Before all you-know-what was breaking loose, I took an mid-March trip to New Orleans, and let me tell you walking Bourbon Street on Friday the 13th was as surreal of a trip I'll ever get and never forget, but what had the biggest impact on me was a tour of the Whitney Sugarcane Plantation in St. John the Baptist Parish, in Wallace, LA, along the Mississippi river.

Whitney Plantation is a museum of slavery on the 2000 acre grounds of a historical sugar, rice and indigo plantation established in 1752. Some land on the vast expanse is still used to harvest sugarcane to this day. It is the only plantation museum in Louisiana with an exclusive focus on the lives of enslaved people.  You learn about the history of slavery by visiting memorials on the grounds built to honor the enslaved people; as well as the original slave cabins, a freedmen’s church, detached kitchen, and an 1790s owner’s house. That house, finally finished in 1803, is the most important architectural example in Louisiana.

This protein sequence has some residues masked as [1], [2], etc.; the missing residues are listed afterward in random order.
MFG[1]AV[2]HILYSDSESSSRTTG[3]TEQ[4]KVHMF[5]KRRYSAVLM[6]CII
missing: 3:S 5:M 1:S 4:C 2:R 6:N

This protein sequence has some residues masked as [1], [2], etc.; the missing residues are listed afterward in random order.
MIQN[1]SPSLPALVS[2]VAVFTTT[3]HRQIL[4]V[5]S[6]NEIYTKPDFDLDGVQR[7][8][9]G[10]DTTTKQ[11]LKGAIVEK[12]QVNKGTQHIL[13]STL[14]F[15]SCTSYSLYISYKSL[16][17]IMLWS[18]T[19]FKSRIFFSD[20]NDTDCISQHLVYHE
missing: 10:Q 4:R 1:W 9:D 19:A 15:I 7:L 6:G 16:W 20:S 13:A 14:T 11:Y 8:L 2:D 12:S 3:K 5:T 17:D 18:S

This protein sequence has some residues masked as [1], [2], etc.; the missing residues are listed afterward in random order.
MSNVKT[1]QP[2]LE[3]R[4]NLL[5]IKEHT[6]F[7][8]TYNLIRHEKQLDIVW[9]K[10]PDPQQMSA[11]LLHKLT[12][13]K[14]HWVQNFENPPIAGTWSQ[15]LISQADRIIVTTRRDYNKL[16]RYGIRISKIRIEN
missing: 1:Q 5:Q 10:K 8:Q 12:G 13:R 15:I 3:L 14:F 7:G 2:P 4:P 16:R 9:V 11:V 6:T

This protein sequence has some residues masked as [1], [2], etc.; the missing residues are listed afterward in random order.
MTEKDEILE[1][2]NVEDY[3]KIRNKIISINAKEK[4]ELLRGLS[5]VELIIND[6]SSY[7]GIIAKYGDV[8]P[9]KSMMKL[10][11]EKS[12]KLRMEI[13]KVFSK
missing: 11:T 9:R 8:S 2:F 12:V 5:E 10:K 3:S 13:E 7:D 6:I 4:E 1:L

The museum opened its doors in late 2014 funded by a New Orleans trial attorney who spent $8 million of his own money and took nearly 15 years to fully bring the project to fruition.

I absorbed every detail I could about the lives of over 100,000 people who were held in bondage on the grounds for over 100 years. It was overwhelming to catch a glimpse of what I knew to be true, but to see it, and to try and comprehend even a sliver of the slaves' experience was utterly humbling and that was made possible in part through the guide's narration and markers on the plantation.

The complex includes three archaeological sites which have had varying degrees of exploration and the only surviving French Creole barn in Louisiana.


Whitney Plantation

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